Disruption of the Jnk2 (Mapk9) gene reduces destructive insulitis and diabetes in a mouse model of type I diabetes
Howard Hughes Medical Institute and Program in Molecular Medicine; Department of Medicine, Division of Diabetes; Cancer Center
Animals; Apoptosis; CD4-Positive T-Lymphocytes; Cell Differentiation; Diabetes Mellitus, Experimental; Female; *Gene Expression Regulation; Immune System; Immunohistochemistry; Insulin; Male; Mice; Mice, Inbred NOD; Mice, SCID; Mice, Transgenic; Microscopy, Fluorescence; Mitogen-Activated Protein Kinase 9; Phenotype; Protein Isoforms; Th1 Cells; Th2 Cells; Time Factors
Life Sciences | Medicine and Health Sciences
The c-Jun NH(2)-terminal kinase isoform (JNK) 1 is implicated in type 2 diabetes. However, a potential role for the JNK2 protein kinase in diabetes has not been established. Here, we demonstrate that JNK2 may play an important role in type 1 (insulin-dependent) diabetes that is caused by autoimmune destruction of beta cells. Studies of nonobese diabetic mice demonstrated that disruption of the Mapk9 gene (which encodes the JNK2 protein kinase) decreased destructive insulitis and reduced disease progression to diabetes. CD4(+) T cells from JNK2-deficient nonobese diabetic mice produced less IFN-gamma but significantly increased amounts of IL-4 and IL-5, indicating polarization toward the Th2 phenotype. This role of JNK2 to control the Th1/Th2 balance of the immune response represents a mechanism of protection against autoimmune diabetes. We conclude that JNK protein kinases may have important roles in diabetes, including functions of JNK1 in type 2 diabetes and JNK2 in type 1 diabetes.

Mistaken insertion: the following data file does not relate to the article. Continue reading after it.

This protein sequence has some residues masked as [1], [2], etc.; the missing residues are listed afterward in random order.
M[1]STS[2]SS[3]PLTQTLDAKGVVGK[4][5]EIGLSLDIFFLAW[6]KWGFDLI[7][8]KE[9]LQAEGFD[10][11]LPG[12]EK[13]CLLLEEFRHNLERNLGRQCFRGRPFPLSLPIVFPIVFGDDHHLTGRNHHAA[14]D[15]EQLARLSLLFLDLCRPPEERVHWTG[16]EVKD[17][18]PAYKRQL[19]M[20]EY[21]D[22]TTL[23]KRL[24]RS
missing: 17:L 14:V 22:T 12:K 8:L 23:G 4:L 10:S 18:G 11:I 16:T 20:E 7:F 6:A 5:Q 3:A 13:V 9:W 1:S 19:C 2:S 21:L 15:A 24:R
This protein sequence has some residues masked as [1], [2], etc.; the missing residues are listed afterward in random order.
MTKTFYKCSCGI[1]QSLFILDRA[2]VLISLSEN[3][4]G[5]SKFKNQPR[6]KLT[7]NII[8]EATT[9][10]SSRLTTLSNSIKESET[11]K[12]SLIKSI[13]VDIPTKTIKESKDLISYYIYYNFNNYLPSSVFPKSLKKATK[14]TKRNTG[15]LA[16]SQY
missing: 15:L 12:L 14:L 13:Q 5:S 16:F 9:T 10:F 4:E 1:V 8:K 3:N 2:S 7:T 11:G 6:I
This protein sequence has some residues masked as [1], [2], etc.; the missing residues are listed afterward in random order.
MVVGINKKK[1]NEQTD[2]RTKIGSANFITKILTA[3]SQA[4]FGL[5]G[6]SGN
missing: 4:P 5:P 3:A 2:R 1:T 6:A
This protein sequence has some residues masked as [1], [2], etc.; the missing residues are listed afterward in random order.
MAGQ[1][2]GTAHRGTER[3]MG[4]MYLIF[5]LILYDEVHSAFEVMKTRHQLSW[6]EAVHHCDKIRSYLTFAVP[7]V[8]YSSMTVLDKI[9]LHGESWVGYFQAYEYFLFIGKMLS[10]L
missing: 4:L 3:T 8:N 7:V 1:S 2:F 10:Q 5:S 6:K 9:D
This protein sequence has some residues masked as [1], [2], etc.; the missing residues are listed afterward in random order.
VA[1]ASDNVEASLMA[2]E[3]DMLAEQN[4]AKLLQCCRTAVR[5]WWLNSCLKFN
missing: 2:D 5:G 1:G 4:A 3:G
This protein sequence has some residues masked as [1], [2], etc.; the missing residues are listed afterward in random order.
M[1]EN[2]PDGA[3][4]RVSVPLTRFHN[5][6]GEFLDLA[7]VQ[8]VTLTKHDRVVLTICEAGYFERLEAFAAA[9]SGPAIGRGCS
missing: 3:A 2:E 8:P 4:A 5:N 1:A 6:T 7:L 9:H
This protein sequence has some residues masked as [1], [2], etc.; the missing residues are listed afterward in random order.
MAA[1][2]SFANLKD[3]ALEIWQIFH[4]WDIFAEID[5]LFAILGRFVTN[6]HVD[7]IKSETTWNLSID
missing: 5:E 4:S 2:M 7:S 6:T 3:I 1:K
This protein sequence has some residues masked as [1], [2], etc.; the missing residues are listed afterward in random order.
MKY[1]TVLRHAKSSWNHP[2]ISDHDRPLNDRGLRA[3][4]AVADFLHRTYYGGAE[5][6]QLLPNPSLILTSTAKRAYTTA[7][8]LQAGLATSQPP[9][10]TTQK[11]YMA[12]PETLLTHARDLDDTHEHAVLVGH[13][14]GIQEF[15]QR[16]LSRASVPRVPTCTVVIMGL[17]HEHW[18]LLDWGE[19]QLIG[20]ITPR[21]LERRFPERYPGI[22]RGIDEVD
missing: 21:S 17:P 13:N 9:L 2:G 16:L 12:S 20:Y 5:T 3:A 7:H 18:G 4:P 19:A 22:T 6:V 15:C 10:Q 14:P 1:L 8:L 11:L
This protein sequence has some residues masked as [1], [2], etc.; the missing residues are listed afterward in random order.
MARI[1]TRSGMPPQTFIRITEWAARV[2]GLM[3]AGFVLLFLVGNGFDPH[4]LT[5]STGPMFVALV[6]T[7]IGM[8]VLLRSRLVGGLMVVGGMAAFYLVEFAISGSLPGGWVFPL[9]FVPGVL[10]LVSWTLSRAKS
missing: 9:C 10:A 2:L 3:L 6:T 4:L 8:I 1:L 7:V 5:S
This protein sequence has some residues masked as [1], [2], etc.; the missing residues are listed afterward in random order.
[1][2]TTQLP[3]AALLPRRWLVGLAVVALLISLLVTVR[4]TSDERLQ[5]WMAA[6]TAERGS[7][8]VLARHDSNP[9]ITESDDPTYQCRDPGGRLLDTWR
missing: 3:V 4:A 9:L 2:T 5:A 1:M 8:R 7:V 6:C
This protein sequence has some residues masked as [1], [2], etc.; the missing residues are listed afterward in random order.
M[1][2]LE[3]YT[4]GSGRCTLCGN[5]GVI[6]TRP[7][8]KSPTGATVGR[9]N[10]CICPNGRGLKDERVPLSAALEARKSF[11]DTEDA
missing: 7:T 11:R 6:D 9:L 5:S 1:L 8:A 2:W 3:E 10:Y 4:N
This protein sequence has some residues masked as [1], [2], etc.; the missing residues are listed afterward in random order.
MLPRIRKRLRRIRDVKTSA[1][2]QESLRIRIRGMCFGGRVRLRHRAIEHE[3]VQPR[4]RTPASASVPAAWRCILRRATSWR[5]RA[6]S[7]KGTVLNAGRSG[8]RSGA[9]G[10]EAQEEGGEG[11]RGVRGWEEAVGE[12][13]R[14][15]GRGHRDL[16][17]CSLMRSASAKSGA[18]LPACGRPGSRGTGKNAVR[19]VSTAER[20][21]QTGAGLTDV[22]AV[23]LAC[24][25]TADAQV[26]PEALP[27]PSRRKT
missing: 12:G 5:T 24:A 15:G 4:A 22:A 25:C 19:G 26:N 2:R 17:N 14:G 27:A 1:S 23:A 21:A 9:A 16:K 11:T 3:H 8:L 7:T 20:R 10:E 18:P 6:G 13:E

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Citation: Proc Natl Acad Sci U S A. 2005 May 10;102(19):6931-5. Epub 2005 May 2. Link to article on publisher's site